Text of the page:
Apr 20, 2014
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Posts tagged: New York City

Twitter Contest: Tickets to Better Mus’ Come (And Mr. Vegas!) at Lincoln Center, 2/16

Words by LargeUp Crew—

We’ve been bigging up Jamaican director Storm Saulter and his directorial debut Better Mus’ Come for years, and, recently, we told you about the long-awaited NY premiere of the movie at Lincoln Center’s Walter Reade Theater. Well, we’re pleased to announce the event’s gotten even more exciting with the addition of dancehall legend turned festival-tune revivalist Mr. Vegas, who will perform what is sure to be a historic unplugged set prior to the screening. We can’t say for sure but we think this might be the first time a dancehall artist has been billed at Lincoln Center.

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Throwback Thursdays: Tiger feat. Q-Tip, “Who Planned It”

Words by Jesse Serwer—

Ghetto Muzik was a video show that aired in New York City in the mid ’90s. Along with Ralph McDaniels’ Video Music Box, it had the distinction of being one of the first and only US video programs to regularly feature dancehall music. Somebody recently added an entire episode’s worth of footage from it, and ‘God bless ‘em. This particular episode features WBLS Reggae House Party host and current Sirius XM radio personality/program director Pat McKay (with help from Bobby Konders and Tim Westwood) filling in for regular host Marcia Davis, and the playlist is just sick: Red Fox’s “Born Again Black Man,” Louie Rankin and Black Uhuru’s “One Love,” “Just Because I Am Poor” by HR of the Bad Brains, “Wild Wild Life” by Wailing Souls, George Clinton’s cameo-heavy “Paint the White House Black.” What?

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LargeUp TV: Mr. Vegas Unplugged, ‘Sweet and Dandy’

Words by Jesse Serwer:::Photo and Videos by Kevin Ornelas—

Mr. Vegas gets props (although not as much as he should) for being a great dancehall hitmaker but a lot of people don’t realize just how awesome and unique of a singer he is. As Vegas told us in our recent interview, his heroes are Barrington Levy, Alton Ellis and Tenor Saw, Jamaican tenors with unmistakeable vocal character. On the upcoming Sweet Jamaica LP (out Feb. 21), he makes a damn good case for being classified in the same league as them, with vintage-style originals and spot-on recreations of classics like Ellis’ “You’ve Made Me So Very Happy” and Hopeton Lewis’ “Take it Easy.”

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Video: Mims feat. Jovi Rockwell, “The City”

Words by Jesse Serwer

Mims is pretty much known in the hip-hop world as a one-hit wonder thanks to his massive success with “This Is Why I’m Hot,” and relative radio silence since then. But the Washington Heights rapper has actually done quite a bit of dabbling in Caribbean music since then, featuring on a song with Barrington Levy (and Snoop) and chatting some patois on “Hold Yuh.” Much as when Junior Reid laid waste to the dancehall remix of “This is Why I’m Hot,” Mims’ latest track, “The City,” (download here) sees him shown up by another Jamaican, in Jovi Rockwell.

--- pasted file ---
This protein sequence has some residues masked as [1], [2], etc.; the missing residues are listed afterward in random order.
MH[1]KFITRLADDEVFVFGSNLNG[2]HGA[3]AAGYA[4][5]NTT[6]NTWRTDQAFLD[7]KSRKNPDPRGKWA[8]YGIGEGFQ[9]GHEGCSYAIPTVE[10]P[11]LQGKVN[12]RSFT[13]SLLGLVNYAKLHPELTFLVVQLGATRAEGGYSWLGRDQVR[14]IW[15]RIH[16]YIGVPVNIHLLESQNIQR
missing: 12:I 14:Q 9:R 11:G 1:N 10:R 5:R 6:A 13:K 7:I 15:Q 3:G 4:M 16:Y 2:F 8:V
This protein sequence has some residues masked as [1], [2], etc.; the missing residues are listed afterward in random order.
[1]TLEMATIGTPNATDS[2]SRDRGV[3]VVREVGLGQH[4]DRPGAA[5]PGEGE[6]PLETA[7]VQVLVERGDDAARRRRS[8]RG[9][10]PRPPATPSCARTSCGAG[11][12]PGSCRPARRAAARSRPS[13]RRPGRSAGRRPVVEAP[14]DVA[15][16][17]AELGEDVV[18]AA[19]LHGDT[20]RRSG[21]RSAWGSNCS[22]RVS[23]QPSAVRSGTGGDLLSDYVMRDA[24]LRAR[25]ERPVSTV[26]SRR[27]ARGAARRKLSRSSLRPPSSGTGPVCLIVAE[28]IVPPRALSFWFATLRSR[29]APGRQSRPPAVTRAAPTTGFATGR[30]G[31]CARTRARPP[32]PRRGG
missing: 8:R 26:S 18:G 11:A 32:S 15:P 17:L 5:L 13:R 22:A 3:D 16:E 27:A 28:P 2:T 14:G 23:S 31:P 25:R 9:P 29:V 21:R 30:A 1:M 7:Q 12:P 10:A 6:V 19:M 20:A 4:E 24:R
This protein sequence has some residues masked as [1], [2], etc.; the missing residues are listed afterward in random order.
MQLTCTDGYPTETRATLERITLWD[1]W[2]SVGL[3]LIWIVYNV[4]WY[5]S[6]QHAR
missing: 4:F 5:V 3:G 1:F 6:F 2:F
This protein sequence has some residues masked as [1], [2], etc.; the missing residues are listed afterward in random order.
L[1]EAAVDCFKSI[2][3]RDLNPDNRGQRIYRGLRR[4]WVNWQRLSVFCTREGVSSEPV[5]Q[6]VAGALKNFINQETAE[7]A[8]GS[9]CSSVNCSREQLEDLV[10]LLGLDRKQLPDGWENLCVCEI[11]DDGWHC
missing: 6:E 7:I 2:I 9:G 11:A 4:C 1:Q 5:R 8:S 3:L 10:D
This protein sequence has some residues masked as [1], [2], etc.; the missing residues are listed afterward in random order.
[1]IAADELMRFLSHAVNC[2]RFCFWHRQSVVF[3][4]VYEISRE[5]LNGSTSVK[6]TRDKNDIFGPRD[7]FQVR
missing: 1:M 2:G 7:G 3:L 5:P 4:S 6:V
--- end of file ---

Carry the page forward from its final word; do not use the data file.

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Shop Ranking: Inside Miss Lily’s Variety

Words by Jesse Serwer, Photos by Tono

Back in April, we shot one of our favorite LargeUp TV episodes at New York City restaurant, Miss Lily’s Favourite Cakes. The place had just opened and, as luck would have it, our cameras were the first to capture the unique energy and aesthetic at partners Serge Becker, Paul Salmons and Binc and Gens Jakupi’s chic-yet-homey, Jamaican patty shop-inspired eatery. In the months since then, Lily’s has become a favorite hangout spot for the Kanyes of the world, lots and lots of models and regular people who enjoy good, Jamaican food, creating one of the most unique social environments in a city full of such offerings.

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Comic Genius: Watch Basquiat Take the Piss Out of an Interviewer

Words by Jesse Serwer, via Dangerous Minds

If you’re really up on Basquiat, you know that a big part of the Haitian/Puerto Rican-American artist’s genius was his truly wicked sense of humor. In this cringe-inducing 1983 interview filmed at Basquiat’s Manhattan studio (“At 3 PM, shortly after Jean-Michel woke for the day”), the artist makes the faintest effort to indulge blowhard art history professor Dr. Mark H. Miller’s yawn-worthy questions. As Basquiat toys with him, Miller takes on a grating stammer that only makes the interaction more awkward—and, unfortunately for his sake, very entertaining to watch, 28 years later. Portions of this footage appeared in Tamra Davis’ Basquiat documentary The Radiant Child in 2010, but if you have the time to invest 33 minutes into one of this beauty of a trainwreck, the full conversation is now up on Youtube in its entirety.

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